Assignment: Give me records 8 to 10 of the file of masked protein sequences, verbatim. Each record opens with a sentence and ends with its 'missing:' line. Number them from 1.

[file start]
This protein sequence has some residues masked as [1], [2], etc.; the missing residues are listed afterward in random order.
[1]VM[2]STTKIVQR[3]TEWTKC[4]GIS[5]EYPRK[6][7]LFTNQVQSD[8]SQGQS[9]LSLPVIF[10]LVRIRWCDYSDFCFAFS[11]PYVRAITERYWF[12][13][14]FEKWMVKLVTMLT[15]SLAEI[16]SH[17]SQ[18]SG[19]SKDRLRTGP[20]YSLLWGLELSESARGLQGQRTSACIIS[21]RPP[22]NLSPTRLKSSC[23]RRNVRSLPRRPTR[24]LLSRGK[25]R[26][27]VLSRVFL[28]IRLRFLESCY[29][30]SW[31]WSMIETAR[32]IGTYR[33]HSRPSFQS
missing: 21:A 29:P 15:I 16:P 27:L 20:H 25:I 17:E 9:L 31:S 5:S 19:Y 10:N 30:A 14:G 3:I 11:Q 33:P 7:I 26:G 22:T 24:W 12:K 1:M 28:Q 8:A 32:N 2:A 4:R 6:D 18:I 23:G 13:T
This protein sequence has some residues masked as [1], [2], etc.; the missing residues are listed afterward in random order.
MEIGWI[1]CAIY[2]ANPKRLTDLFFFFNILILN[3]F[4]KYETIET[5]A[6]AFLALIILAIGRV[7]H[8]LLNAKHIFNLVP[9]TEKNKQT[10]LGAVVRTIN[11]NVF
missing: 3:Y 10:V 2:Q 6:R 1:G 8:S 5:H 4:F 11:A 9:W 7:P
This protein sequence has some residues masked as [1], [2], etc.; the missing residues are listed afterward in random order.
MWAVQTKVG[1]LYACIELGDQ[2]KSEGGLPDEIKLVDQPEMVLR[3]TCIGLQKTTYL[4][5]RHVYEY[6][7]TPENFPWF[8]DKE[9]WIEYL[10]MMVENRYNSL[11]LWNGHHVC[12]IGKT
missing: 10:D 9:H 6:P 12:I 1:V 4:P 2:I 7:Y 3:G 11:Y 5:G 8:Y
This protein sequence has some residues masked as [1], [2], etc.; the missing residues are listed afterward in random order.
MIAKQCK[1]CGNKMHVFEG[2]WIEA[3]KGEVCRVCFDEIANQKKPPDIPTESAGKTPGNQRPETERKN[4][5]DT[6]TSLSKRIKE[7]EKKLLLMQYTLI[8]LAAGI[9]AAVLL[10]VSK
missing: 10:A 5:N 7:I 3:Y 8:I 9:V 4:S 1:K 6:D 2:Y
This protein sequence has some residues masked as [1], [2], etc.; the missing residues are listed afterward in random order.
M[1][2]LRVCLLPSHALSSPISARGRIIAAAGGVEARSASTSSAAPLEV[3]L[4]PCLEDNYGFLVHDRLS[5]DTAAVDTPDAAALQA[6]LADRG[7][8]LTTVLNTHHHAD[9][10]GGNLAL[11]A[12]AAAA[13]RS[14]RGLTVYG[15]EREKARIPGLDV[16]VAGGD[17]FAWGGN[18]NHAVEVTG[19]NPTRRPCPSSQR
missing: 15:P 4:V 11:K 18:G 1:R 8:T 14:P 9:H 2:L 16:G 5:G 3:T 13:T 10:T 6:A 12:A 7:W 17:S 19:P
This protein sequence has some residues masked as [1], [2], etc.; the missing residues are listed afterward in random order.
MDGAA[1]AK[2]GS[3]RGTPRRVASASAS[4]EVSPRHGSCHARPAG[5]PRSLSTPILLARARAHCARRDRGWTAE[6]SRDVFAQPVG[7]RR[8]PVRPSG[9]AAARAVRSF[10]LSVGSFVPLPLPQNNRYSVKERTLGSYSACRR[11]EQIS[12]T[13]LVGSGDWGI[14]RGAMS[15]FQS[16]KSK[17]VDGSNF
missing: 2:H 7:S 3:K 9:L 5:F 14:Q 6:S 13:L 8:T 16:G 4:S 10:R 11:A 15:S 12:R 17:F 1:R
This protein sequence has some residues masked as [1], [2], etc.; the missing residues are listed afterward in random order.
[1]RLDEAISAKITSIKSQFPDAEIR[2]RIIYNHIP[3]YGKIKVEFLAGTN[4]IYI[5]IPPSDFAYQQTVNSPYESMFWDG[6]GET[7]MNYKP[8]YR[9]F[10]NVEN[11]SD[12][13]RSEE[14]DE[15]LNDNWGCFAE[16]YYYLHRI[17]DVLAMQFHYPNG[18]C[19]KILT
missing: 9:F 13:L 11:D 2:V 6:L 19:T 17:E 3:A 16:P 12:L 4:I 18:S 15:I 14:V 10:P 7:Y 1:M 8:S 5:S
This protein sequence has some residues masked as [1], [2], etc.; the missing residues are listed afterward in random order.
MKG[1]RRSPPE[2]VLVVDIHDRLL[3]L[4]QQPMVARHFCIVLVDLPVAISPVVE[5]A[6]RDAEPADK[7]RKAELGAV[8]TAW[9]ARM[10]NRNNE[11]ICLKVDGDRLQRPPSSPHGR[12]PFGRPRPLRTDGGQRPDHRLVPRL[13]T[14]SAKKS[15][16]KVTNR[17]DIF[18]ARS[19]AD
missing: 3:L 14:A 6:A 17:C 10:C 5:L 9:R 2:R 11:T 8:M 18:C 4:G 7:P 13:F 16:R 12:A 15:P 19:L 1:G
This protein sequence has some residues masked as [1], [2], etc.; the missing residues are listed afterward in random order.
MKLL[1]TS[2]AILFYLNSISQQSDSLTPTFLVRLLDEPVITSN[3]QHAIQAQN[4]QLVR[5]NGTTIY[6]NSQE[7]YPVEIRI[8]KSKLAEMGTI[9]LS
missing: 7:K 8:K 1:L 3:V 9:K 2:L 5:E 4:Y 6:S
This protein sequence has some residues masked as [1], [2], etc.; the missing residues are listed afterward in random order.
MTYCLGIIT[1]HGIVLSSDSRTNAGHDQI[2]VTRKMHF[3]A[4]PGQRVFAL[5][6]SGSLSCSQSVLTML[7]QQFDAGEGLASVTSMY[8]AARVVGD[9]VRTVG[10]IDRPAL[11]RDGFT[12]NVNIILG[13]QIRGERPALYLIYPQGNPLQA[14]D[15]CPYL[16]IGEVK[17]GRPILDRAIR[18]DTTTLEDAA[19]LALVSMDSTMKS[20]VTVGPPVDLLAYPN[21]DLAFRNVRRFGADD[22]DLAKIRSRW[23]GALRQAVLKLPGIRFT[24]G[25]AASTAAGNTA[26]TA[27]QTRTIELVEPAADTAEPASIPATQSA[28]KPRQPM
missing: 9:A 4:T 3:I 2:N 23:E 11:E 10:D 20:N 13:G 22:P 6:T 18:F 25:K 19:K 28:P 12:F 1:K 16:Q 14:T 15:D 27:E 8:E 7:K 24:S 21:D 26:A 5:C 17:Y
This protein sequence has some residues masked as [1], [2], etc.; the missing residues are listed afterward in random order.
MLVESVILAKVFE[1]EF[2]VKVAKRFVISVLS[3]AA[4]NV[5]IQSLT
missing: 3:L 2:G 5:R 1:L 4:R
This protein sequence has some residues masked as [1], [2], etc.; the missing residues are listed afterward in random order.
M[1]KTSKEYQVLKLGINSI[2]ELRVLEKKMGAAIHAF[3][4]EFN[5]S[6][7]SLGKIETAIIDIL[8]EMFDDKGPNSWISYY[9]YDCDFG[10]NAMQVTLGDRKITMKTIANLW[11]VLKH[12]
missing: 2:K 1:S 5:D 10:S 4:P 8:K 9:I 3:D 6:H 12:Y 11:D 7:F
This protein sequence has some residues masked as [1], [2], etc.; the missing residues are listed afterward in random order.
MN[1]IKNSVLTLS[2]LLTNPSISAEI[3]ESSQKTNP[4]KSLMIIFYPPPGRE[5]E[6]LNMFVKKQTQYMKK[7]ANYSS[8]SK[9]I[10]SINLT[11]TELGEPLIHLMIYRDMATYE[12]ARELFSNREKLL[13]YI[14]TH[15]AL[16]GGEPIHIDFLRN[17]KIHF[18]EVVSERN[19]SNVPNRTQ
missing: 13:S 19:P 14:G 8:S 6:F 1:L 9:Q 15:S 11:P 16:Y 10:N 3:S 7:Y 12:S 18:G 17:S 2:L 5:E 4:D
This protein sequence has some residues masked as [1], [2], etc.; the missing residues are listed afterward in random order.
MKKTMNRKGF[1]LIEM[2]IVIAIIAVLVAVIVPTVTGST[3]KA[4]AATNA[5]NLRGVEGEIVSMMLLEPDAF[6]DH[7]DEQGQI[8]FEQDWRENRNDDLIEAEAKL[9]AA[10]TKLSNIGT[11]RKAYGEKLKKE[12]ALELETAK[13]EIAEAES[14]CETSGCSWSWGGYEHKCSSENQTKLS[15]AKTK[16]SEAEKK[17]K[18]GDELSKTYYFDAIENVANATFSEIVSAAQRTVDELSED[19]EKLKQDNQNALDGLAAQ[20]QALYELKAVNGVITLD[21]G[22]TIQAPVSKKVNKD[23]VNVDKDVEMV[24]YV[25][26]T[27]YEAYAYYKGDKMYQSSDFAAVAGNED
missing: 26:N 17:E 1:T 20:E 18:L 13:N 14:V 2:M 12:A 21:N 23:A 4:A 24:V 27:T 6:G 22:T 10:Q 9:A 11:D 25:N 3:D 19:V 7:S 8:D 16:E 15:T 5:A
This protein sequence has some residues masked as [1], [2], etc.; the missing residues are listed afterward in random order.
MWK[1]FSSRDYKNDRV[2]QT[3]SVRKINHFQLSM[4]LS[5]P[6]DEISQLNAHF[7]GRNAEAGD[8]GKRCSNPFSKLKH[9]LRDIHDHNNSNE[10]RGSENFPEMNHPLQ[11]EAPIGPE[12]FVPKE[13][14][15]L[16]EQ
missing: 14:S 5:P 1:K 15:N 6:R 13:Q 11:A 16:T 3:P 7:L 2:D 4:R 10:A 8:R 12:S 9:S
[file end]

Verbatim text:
This protein sequence has some residues masked as [1], [2], etc.; the missing residues are listed afterward in random order.
MKG[1]RRSPPE[2]VLVVDIHDRLL[3]L[4]QQPMVARHFCIVLVDLPVAISPVVE[5]A[6]RDAEPADK[7]RKAELGAV[8]TAW[9]ARM[10]NRNNE[11]ICLKVDGDRLQRPPSSPHGR[12]PFGRPRPLRTDGGQRPDHRLVPRL[13]T[14]SAKKS[15][16]KVTNR[17]DIF[18]ARS[19]AD
missing: 3:L 14:A 6:A 17:C 10:C 5:L 9:R 2:R 11:T 8:M 18:C 4:G 7:P 13:F 16:R 12:A 15:P 19:L 1:G
This protein sequence has some residues masked as [1], [2], etc.; the missing residues are listed afterward in random order.
MKLL[1]TS[2]AILFYLNSISQQSDSLTPTFLVRLLDEPVITSN[3]QHAIQAQN[4]QLVR[5]NGTTIY[6]NSQE[7]YPVEIRI[8]KSKLAEMGTI[9]LS
missing: 7:K 8:K 1:L 3:V 9:K 2:L 5:E 4:Y 6:S
This protein sequence has some residues masked as [1], [2], etc.; the missing residues are listed afterward in random order.
MTYCLGIIT[1]HGIVLSSDSRTNAGHDQI[2]VTRKMHF[3]A[4]PGQRVFAL[5][6]SGSLSCSQSVLTML[7]QQFDAGEGLASVTSMY[8]AARVVGD[9]VRTVG[10]IDRPAL[11]RDGFT[12]NVNIILG[13]QIRGERPALYLIYPQGNPLQA[14]D[15]CPYL[16]IGEVK[17]GRPILDRAIR[18]DTTTLEDAA[19]LALVSMDSTMKS[20]VTVGPPVDLLAYPN[21]DLAFRNVRRFGADD[22]DLAKIRSRW[23]GALRQAVLKLPGIRFT[24]G[25]AASTAAGNTA[26]TA[27]QTRTIELVEPAADTAEPASIPATQSA[28]KPRQPM
missing: 9:A 4:T 3:I 2:N 23:E 11:E 10:D 20:N 13:G 22:P 6:T 18:F 25:K 19:K 28:P 12:F 1:K 16:Q 14:T 15:D 27:E 8:E 7:K 24:S 21:D 26:A 5:C 17:Y